Skip to main content

Ontario Hooked Rug

Curated Submission
North Bay, Ontario, Canada
1870 - 1900
DIMENSIONS in centimetres
103 x 74
Materials & techniques
Cotton, burlap; Hooked
Gift of Madeleine Boucher Harvie
Textile Museum of Canada T04.22.3

Rug hooking is a unique North American tradition that arose in response to the need to cover the cold bare floors of pioneer homes. Rugs were made from scraps of fabrics and fibres that were pulled through a burlap base to produce warm floor coverings to decorate the home. It is rare to find a historical hooked rug whose maker is known, but this rug is an exception. Donated by the granddaughter of the maker, it speaks to her family’s history as well as to the history of Canada.

This is an extract from the letter of the maker’s great-granddaughter Susan Harvie in October 2004:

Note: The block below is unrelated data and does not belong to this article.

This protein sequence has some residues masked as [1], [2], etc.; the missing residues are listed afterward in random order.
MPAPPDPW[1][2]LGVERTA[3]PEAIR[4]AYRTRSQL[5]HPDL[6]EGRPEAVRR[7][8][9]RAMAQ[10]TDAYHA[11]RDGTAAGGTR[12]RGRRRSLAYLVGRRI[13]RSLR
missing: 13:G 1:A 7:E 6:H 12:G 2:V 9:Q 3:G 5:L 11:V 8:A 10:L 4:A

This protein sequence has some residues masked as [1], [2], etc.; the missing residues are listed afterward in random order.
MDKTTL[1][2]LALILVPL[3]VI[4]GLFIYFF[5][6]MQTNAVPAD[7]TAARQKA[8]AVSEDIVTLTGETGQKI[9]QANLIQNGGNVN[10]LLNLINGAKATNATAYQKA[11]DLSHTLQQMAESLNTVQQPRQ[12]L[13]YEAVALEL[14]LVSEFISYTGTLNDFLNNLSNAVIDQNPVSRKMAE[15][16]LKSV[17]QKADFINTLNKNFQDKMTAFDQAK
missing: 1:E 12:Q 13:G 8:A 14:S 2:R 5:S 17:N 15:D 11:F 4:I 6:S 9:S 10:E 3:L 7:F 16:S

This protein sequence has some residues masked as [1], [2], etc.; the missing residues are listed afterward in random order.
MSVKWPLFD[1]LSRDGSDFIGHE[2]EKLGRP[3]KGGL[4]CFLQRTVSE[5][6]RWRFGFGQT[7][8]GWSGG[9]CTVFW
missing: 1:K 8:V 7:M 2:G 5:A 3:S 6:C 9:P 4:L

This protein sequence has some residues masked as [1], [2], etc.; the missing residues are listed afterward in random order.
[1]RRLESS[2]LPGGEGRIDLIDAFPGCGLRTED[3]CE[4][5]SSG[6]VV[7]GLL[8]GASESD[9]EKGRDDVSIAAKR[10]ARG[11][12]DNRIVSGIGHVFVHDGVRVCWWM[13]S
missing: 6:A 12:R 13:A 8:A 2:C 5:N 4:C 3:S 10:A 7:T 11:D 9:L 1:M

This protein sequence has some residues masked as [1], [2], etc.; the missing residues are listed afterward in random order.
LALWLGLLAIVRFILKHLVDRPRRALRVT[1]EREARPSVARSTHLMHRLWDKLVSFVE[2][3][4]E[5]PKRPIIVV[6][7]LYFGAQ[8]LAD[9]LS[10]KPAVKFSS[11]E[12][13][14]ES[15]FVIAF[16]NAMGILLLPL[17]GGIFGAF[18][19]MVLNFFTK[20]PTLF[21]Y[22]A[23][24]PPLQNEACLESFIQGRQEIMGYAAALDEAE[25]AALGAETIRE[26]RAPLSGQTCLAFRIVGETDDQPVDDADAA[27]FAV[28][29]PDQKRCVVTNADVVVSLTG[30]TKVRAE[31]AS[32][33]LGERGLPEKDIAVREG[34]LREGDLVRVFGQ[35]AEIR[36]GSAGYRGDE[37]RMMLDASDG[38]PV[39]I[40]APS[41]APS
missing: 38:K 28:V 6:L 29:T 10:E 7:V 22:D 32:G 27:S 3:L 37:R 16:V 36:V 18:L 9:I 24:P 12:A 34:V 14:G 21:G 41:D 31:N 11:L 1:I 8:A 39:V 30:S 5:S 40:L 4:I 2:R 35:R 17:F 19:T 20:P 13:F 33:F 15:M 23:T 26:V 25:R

Janet McIntyre Ferguson, my great-grandmother, my mother’s maternal grandmother, made this rug. She was born at Callander in Scotland in 1842. In 1861, she married William Ferguson and in 1863, they sailed to Canada where they first settled in Renfrew County. Her brother Duncan McIntyre also came to Canada where he became the first Vice-President of the Canadian Pacific Railway. In 1881, her son, John Ferguson, founded the city of North Bay and, in 1882, she and her family were on the first passenger train over the newly laid Canadian Pacific Railway tracks into North Bay where they built the first residence and where she lived until she died in 1934.

Photographs provided by Harvie show Janet McIntyre Ferguson on the porch of her house in North Bay and one of the rooms with her hooked rug on the floor.

Submit a related artifact
Share to Facebook Share to Twitter Share to Pinterest Email More...

Main sponsors

  • Logo of the Imperial Oil Foundation with accompanying characteristic oval 'Esso' symbol.

Institutional partners